Who do Canadians trust most? Their employers, apparently

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Canadians are fearful that a lack of training, growing automation, globalization or international conflict will rob them of their jobs.

And yet, the results of the 2019 Edelman Trust Barometer indicate job-security concerns don’t seem to have dampened people’s trust in their employers.

“There’s a tension here,” says Lisa Kimmel, Edelman’s CEO. She has two hypotheses about why people are so insecure and yet so trusting.

“One is that they do treat their relationship with their employer separate from these concerns they have,” Kimmel says, while the other is an expectation that their employer will help them.

It puts employers in a rather unique spot — “a trust haven,” Edelman calls it.

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For the 19 years that Edelman has been conducting the survey, trust has been on the decline.

Per the most recent survey — 1,500 Canadians between Oct. 19 and Nov. 16, 2018 — trust in NGOs sits at 59 per cent, slightly above the media at 57 per cent. Further down is the business sector, which garnered 56 per cent of people’s trust, and government at 53 per cent.

In comparison, the percentage of Canadians who trust their own employer sits at 80 per cent.

“As people become more and more disconnected… they’re gravitating to the relationship that they have most of a personal connection to and can personally control,” Kimmel says. That’s work: you can stay or you can quit, to an extent, it’s up to each individual.

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That’s even as the trust barometer highlights that 34 per cent of Canadians do not believe their lives will be better in five years. That percentage grows to 54 per cent among the percentage of Canadians who are between the ages of 25 and 64, college-educated, earning in the top 25 per cent of household income for their age group, and who reportedly consume a substantial amount of policy and news.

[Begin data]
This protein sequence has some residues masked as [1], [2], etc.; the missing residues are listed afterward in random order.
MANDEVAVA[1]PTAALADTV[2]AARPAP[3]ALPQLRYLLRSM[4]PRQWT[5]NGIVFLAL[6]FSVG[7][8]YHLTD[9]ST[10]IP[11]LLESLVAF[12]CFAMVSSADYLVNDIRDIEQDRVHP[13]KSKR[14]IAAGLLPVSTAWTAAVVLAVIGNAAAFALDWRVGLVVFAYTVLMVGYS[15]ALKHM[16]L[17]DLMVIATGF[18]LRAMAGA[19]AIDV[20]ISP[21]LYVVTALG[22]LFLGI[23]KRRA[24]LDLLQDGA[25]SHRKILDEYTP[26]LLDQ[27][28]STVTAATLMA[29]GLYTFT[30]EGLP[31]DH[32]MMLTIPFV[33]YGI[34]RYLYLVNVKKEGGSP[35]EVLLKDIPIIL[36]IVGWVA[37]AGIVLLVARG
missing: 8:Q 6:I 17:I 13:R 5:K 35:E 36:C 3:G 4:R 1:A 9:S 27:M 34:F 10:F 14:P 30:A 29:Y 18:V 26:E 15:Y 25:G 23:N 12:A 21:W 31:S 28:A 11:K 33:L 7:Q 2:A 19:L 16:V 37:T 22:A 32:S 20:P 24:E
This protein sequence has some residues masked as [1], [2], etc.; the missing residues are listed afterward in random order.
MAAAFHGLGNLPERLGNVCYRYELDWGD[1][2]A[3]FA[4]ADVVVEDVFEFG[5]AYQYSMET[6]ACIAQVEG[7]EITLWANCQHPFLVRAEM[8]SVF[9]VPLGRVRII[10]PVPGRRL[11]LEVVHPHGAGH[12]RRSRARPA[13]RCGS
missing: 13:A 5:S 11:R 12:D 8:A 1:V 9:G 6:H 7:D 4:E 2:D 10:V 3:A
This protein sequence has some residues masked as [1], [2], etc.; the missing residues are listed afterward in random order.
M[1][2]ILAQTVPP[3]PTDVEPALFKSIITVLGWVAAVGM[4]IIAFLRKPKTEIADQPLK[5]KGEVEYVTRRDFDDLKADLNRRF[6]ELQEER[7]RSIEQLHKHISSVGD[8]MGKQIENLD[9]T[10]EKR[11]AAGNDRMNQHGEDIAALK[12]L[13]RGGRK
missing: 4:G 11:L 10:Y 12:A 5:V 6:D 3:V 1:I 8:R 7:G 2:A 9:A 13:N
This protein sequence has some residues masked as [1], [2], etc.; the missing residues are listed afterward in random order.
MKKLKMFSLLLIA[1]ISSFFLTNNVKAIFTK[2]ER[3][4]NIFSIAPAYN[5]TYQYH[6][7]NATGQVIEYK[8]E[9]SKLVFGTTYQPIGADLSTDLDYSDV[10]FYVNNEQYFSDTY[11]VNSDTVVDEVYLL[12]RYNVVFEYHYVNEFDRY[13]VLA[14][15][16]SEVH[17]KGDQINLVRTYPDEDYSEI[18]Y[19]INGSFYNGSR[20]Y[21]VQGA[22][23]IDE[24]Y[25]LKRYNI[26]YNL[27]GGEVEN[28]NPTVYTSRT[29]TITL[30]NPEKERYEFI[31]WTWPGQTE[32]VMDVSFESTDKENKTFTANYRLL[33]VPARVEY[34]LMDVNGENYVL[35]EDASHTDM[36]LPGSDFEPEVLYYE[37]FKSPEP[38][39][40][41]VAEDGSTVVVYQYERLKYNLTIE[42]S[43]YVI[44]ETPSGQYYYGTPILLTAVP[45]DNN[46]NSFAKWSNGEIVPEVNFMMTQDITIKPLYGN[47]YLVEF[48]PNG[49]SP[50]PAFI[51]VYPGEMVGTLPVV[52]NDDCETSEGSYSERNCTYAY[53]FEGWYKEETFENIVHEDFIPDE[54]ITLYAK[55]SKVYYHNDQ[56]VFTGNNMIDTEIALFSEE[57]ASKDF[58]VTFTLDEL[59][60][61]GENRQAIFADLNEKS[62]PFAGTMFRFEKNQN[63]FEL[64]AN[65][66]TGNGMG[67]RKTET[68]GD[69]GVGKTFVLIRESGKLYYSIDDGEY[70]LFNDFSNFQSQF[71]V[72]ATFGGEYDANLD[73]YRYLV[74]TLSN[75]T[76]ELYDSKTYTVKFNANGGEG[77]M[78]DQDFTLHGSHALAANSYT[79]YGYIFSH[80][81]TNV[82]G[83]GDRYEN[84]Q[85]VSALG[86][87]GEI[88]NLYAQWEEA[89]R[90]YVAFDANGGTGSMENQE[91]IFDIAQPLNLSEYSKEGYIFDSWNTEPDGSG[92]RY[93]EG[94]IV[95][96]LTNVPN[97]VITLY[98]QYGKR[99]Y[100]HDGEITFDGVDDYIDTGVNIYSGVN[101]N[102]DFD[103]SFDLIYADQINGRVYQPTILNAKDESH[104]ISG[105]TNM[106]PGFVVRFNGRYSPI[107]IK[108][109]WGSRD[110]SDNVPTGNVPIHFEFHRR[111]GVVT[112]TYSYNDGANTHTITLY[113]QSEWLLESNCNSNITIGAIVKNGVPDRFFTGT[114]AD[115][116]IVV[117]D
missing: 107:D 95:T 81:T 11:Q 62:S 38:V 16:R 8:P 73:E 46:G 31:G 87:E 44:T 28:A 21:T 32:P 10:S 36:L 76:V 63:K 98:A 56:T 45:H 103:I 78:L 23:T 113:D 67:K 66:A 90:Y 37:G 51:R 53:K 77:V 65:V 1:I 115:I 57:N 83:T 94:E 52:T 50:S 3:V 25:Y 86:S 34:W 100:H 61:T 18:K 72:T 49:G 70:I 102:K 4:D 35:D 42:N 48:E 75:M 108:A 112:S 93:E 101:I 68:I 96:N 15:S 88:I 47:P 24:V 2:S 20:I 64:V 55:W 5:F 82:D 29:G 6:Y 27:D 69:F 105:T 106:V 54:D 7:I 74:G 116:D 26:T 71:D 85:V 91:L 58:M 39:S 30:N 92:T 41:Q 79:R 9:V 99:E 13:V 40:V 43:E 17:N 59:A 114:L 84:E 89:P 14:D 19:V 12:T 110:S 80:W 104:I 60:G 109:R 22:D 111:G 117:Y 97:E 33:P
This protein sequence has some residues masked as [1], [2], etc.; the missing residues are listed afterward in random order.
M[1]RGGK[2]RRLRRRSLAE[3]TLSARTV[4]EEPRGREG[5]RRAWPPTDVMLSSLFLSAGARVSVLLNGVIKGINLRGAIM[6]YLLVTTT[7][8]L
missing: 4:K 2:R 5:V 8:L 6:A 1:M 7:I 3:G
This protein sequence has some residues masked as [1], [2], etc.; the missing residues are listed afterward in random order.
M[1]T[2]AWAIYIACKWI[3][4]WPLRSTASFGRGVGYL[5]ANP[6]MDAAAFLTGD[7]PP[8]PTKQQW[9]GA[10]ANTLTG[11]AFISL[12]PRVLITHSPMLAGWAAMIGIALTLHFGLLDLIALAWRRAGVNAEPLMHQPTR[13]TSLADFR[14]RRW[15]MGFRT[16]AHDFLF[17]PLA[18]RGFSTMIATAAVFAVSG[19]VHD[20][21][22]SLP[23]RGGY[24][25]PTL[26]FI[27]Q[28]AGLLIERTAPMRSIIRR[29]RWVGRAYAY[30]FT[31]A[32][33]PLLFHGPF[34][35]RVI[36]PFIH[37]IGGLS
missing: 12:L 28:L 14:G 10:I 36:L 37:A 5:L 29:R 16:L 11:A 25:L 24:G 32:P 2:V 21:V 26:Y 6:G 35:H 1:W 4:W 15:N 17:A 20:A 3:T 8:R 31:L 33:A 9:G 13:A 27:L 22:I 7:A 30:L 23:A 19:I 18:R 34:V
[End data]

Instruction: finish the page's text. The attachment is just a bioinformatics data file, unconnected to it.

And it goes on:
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The high trust level doesn’t come as a surprise to Lisa Taylor, president of the Challenge Factory and author of the forthcoming Talent Revolution, which is about the shifting world of work.

“People tend to work with people they like,” she says, “and we know that in the workplace, one of the greatest retention levers is whether people like the boss that they report to.”

Follow that thread, Taylor says, and it’s not unreasonable to assume that you’re working in a place that shares your common values. In that sense, she explains, “you are aligning yourself with organizations that are meaningful to you,” and that builds trust.

That doesn’t mean a person is going to work every day and “feel that alignment deeply and personally,” Taylor says.

The nature of work has been shifting for a while with less training, and less structured and clear, long-term career paths, she says, which “puts us in a situation that can feel personally risky” even if we find common values with our boss.

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Roberta Lexie, an associate professor at Mount Royal University’s department of general education, says she understands the connected feeling that a job can provide, but the shifting nature of work — a move towards a gig economy where temporary jobs are more common and contract work is relied on more than full-time permanent employees — leaves her surprised by how many people surveyed seemed to trust their employers.

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Private sector is more profit-driven, which motivates them to find “the cheapest labour possible,” she says, while the employee wants a stable living, a pension and health care.

The “trust haven” might burst if the statistics are broken down by industry, by whether a person has or hasn’t worked in a precarious job, or by whether or not a person believes their industry to be safe from massive layoffs like the GM plant closure in Oshawa, Lexie says.

For employers whose employees do trust them, Kimmel offers up a word of caution: trust can be squandered. The barometer shows not just employees’ expectations but also their fears.

So if employers don’t reinvest in those areas that have their workers worried, she says, “then trust levels will go down.”

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The 2019 Edelman Trust Barometer is based on online surveys in 27 countries. The Canadian barometer is based on 1,500 people surveyed between Oct. 19 and Nov. 16, 2018. It has a margin of error of +/- 2.53.


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